In another tweet, Trump said more Republicans are needed in the Senate: "For those asking, the Republicans only have 51 votes in the Senate, and they need 60. That is why we need to win more Republicans in 2018 Election! We can then be even tougher on Crime (and Border), and even better to our Military & Veterans!"

In the meantime, Republicans need help from Democrats to pass legislation in the Senate.

Schumer called for a White House summit between congressional leaders and Trump to hash out a broad deal that also deals with immigration, spending caps and disaster relief.

"The president and the four leaders should immediately sit down and finish this deal so the entire government can get back to work on Monday," Schumer said.

Like the president, McConnell blamed the Democrats.

"A government shutdown was 100 percent avoidable," McConnell said on the floor Friday night. "Completely avoidable. Now it is imminent. Perhaps across the aisle some of our Democratic colleagues are feeling proud of themselves, but what has their filibuster accomplished? . . . The answer is simple: Their very own government shutdown."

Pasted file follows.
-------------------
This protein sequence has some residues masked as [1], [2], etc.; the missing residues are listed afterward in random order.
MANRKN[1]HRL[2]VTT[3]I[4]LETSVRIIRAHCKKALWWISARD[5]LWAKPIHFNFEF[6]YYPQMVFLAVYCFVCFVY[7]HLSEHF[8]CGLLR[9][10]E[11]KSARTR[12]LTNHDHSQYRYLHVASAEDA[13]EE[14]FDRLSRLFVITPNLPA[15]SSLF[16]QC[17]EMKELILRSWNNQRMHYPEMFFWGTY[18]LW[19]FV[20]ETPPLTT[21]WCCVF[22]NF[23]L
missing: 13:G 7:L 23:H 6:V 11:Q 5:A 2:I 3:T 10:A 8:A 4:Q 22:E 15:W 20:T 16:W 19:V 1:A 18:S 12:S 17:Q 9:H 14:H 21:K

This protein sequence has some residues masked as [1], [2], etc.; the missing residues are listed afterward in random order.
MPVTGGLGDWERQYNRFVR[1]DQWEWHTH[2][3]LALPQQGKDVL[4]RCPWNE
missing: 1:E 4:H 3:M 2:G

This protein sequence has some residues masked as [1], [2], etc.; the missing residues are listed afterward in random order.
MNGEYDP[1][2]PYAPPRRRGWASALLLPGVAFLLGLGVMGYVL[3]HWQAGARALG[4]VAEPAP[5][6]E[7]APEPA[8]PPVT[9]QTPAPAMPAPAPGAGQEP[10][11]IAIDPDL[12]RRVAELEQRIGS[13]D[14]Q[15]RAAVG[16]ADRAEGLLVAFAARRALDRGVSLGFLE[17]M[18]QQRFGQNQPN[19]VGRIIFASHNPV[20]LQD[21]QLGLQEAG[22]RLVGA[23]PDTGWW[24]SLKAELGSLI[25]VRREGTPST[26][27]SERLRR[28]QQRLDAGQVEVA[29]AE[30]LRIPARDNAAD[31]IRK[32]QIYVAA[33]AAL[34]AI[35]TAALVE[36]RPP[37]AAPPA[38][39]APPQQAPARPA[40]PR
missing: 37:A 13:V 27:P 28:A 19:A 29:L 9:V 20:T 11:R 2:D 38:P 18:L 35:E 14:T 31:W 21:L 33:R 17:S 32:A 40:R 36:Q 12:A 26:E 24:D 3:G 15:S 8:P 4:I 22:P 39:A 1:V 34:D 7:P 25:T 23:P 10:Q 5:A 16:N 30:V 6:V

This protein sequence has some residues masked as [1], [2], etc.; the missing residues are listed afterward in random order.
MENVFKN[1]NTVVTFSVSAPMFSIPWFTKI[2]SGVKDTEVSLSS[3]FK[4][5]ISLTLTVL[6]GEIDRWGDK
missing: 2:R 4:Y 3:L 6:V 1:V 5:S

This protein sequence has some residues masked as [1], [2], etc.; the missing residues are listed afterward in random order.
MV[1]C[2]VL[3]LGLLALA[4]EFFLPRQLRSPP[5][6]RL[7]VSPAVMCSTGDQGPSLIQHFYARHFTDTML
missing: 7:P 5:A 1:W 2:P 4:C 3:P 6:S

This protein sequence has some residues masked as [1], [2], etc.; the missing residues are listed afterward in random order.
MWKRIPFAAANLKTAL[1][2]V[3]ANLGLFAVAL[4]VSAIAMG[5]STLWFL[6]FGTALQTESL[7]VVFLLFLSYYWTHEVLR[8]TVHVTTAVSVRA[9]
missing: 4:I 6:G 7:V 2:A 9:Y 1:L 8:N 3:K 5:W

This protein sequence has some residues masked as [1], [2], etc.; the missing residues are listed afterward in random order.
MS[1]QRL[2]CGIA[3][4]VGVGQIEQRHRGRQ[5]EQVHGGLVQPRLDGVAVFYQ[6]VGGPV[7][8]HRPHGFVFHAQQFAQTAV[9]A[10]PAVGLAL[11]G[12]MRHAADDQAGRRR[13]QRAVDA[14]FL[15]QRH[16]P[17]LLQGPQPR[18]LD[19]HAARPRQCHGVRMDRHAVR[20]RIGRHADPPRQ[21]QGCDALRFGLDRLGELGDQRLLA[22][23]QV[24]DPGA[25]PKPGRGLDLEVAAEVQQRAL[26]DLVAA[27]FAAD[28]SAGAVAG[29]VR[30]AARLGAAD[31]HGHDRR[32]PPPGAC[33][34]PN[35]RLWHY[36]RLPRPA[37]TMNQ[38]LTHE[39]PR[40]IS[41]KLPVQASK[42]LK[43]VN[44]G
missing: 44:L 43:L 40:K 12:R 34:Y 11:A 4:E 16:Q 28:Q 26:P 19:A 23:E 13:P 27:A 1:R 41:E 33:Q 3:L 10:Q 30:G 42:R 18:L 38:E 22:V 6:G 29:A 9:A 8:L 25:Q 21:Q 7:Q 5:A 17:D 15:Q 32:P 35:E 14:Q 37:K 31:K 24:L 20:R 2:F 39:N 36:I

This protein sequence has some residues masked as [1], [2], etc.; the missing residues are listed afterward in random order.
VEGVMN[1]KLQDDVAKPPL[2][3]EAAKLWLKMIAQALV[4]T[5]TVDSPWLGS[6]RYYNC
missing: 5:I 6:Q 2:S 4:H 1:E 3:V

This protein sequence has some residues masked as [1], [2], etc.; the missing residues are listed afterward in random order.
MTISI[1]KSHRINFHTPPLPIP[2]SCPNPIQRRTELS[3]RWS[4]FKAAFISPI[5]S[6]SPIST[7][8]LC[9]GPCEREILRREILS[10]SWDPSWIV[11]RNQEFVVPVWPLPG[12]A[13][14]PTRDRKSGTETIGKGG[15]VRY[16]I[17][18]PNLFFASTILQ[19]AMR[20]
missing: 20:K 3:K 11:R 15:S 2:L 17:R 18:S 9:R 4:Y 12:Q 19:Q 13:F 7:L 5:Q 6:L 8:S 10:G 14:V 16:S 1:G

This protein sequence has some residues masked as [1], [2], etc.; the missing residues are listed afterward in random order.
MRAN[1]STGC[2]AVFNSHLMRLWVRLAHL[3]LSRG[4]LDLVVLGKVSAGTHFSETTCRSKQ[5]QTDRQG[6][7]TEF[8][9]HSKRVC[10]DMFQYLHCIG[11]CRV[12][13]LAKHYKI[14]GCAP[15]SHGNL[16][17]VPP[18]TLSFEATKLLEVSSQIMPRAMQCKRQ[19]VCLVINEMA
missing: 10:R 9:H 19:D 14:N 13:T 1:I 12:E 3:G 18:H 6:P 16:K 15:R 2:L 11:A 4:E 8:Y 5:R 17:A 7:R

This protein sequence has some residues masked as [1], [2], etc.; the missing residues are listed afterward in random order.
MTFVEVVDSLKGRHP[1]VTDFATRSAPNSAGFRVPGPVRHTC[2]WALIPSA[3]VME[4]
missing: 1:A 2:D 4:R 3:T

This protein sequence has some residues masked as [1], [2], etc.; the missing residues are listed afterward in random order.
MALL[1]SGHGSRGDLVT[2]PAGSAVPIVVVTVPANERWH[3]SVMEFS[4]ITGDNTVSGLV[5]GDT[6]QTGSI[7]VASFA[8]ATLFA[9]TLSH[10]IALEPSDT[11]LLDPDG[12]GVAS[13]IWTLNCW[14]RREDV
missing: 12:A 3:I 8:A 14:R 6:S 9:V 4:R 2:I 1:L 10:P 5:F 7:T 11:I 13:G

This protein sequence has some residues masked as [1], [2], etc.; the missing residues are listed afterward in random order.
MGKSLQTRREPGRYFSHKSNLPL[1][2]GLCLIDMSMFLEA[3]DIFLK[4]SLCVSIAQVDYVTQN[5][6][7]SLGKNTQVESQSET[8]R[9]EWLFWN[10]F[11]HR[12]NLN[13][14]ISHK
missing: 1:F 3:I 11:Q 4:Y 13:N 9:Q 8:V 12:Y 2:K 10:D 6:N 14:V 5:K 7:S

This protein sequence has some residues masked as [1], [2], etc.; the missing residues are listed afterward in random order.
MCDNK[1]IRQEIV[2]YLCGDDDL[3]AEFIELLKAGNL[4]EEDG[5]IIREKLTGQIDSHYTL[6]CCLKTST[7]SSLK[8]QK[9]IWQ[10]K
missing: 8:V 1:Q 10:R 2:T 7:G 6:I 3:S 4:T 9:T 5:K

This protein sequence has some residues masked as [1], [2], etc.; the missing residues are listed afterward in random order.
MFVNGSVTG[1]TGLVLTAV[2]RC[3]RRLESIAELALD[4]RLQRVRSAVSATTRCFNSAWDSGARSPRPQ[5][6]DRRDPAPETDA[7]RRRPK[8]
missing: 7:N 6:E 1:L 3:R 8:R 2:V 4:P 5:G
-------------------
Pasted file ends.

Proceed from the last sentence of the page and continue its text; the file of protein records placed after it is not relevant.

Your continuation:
On Saturday, McConnell said "the solution to this manufactured crisis was inches away."


Schumer said Trump walked away from a deal on immigration during a meeting at the White House Friday afternoon.

"He walked away from two bipartisan deals, including one today in which I even put the border wall on the table. What will it take for President Trump to say yes and learn how to execute the rudiments of government?" Schumer said on the floor.

On Saturday, Schumer said "what's even more frustrating than President Trump's intransigence is the way he seems amenable to these compromises before switching positions and backing off. Negotiating with President Trump is like negotiating with Jell-O."

Mulvaney said Schumer only agreed to one year of funding for the wall instead of the total $33 billion, including $18 billion for the actual wall and $15 billion for technology, personnel and roads.

White House legislative affairs director Marc Short compared the Democrats' actions to a "2 year-old temper tantrum."

In a Washington Post poll released Friday, 48 percent of respondents said Trump and congressional Republicans would be mainly responsible for the shutdown while 28 percent faulted Democrats.

But a CNN survey released Friday that found 56 percent of polled voters believed that passing a budget to avoid a shutdown is more important than an agreement to help Dreamers.